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Use JavaFX2 with Spring

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Use JavaFX2 with Spring

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"I love writing authentication and authorization code." ~ No Developer Ever. Try Okta Instead.

Spring is more than a simple IoC container, it gives you access to a whole platform. Besides the benifits of injecting Nodes or parts of your application UI you can benefit of the whole Spring infrastructure. The following examle demonstrates how to define a JavaFX2 / Spring application.

To start a JavaFX 2 application we usually extend from javafx.application.Application and implement a main method to call the static Application.launch() method. Defining a *.Application bean didn’t succeed for me so let’s create an abstract launcher class which extends from javafx.application.Application and contains the Spring context:

 public abstract class ASpringFX extends Application {
	private ClassPathXmlApplicationContext context = null;
	private final String springXML;
	private Node root;
	private final String rootName;

	public ASpringFX(final String springXML) {
		this.springXML = springXML;
		this.rootName = null;
		this.context = new ClassPathXmlApplicationContext(
				new String[] { springXML });

	public void start(Stage stage) throws Exception {
		root = (Node) this.context.getBean(rootName!=null?rootName:"root");
	public String getSpringXML() {
		return springXML;

	public abstract void startFXApplication(Stage stage);

The start(Stage stage) method I use to get the root bean defined in the Spring context and to pass the stage to an abstract method. You can easilly adjust the code and pass the root node too…

Now we need a Class with a main method that is bootstrapping the JavaFX Application and the Spring context. 

public class SpringFX extends ASpringFX{
	public SpringFX() {

	public static void main(final String[] args) {

	public void startFXApplication(Stage stage) {
		Group group = new Group();
	    Scene scene = new Scene(group, 800, 600, Color.BLACK);		    
	    RootComponent root = (RootComponent) this.getRoot();
	    List<Node> leafs = root.getLeafs();


 You can see “this.getRoot()” returning the root node from Spring context. This component is a SplitPane and contains the leaf Nodes injected by Spring.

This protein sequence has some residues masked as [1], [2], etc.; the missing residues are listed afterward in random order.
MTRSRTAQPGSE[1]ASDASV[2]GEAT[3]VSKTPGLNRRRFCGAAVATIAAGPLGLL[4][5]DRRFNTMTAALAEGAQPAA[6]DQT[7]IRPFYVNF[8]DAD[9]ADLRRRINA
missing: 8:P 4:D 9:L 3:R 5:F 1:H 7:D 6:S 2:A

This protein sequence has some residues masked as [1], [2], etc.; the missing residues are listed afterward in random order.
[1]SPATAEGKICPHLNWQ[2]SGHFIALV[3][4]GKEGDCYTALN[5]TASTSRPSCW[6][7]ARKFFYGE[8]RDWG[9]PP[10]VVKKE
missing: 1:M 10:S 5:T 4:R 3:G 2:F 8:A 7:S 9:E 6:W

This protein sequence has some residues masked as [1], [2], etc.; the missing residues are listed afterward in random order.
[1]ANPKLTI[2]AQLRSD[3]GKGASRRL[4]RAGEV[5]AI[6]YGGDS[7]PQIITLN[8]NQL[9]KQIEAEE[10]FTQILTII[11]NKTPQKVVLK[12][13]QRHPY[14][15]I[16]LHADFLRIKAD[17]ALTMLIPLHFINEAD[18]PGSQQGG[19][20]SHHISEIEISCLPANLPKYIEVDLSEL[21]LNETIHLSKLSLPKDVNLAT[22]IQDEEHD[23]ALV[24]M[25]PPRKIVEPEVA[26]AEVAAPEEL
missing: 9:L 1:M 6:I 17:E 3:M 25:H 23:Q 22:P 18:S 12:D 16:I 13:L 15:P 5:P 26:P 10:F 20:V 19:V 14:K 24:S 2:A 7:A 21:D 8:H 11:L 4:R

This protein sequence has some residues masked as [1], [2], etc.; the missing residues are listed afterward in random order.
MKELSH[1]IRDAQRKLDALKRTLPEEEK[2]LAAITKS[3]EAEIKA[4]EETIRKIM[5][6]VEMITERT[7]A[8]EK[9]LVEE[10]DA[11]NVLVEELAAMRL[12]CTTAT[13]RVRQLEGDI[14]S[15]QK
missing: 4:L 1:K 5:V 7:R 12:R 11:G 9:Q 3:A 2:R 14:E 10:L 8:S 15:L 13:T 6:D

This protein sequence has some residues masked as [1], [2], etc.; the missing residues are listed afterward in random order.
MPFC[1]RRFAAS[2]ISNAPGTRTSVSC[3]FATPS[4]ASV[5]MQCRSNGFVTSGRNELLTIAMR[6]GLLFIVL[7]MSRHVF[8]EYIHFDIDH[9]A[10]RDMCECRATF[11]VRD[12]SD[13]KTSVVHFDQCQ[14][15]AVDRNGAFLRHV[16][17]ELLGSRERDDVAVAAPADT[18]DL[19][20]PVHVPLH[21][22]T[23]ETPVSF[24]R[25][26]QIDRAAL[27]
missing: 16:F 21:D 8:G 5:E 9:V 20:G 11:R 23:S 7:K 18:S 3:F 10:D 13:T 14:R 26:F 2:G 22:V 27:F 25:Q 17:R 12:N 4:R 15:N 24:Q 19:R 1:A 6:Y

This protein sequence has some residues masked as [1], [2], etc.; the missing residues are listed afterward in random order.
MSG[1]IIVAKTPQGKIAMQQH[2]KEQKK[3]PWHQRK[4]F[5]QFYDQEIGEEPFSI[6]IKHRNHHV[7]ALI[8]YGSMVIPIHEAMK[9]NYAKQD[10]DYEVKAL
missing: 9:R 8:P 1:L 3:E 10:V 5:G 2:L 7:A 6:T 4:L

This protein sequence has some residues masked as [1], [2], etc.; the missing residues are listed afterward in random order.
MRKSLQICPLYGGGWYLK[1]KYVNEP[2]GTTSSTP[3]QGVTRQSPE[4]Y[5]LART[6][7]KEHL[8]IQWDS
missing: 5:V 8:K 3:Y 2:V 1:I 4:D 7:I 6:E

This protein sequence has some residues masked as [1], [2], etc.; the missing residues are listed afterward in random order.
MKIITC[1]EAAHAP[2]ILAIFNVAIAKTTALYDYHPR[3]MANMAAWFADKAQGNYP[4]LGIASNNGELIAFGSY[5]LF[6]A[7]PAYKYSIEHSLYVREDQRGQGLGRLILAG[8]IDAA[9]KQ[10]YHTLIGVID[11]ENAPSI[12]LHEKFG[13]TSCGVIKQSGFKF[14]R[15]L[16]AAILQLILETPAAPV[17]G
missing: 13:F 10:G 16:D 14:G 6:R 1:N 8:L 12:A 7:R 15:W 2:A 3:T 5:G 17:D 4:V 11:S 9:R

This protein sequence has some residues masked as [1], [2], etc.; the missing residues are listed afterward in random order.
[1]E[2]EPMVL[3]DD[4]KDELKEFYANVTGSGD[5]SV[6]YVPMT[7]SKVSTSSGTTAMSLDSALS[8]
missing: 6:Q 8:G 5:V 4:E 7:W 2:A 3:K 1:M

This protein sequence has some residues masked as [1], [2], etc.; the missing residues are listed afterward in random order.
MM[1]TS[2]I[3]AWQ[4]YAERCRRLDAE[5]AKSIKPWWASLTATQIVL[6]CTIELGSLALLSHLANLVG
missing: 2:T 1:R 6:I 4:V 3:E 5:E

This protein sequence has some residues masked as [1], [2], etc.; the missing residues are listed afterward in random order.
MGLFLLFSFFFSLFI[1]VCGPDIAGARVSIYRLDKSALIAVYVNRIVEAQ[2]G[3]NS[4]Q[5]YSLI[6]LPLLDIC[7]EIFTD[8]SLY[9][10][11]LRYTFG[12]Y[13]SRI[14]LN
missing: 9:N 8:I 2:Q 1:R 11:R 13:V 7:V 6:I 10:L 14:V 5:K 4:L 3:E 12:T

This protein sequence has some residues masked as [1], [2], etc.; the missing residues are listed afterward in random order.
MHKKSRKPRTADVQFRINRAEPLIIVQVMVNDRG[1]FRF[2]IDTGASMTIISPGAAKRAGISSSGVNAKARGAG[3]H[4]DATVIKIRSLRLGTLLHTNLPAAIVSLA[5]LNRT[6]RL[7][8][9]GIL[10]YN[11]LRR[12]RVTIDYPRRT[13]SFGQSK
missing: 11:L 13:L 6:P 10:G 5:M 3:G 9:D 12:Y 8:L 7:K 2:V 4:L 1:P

So create the root and the leaf components :

public class RootComponent extends SplitPane {
	private List<Node> leafs;
	public RootComponent() {
		this.setPrefSize(800, 600);

	public List<Node> getLeafs() {
		return leafs;

	public void setLeafs(List<Node> leafs) {
		this.leafs = leafs;


public class LeafOne extends GridPane {
	public LeafOne() {
		Pane content = new Pane();
		GridPane.setHgrow(content, Priority.ALWAYS);
		GridPane.setVgrow(content, Priority.ALWAYS);
		content.getChildren().add(new Label("left"));



public class LeafTwo extends GridPane {
	public LeafTwo() {
		Pane content = new Pane();
		GridPane.setHgrow(content, Priority.ALWAYS);
		GridPane.setVgrow(content, Priority.ALWAYS);
		content.getChildren().add(new Label("right"));


 Finaly create a spring.xml and define the beans (I prefer xml to show the hierarchie)…

<?xml version="1.0" encoding="UTF-8"?>
<beans xmlns="http://www.springframework.org/schema/beans"
	xsi:schemaLocation="http://www.springframework.org/schema/beans http://www.springframework.org/schema/beans/spring-beans-3.0.xsd">
	<bean id="root" class="org.jacp.JavaFXSpring.RootComponent">
		<property name="leafs">
				<ref bean="leafOne" />
				<ref bean="leafTwo" />
	<bean id="leafOne" class="org.jacp.JavaFXSpring.LeafOne"/>
	<bean id="leafTwo" class="org.jacp.JavaFXSpring.LeafTwo"/>

And voilà … you defined JavaFX 2 Nodes as Spring beans. You can use the root as well as the leaf nodes like avarage Spring beans and use the whole Spring infrastructure.




"I love writing authentication and authorization code." ~ No Developer Ever. Try Okta Instead.


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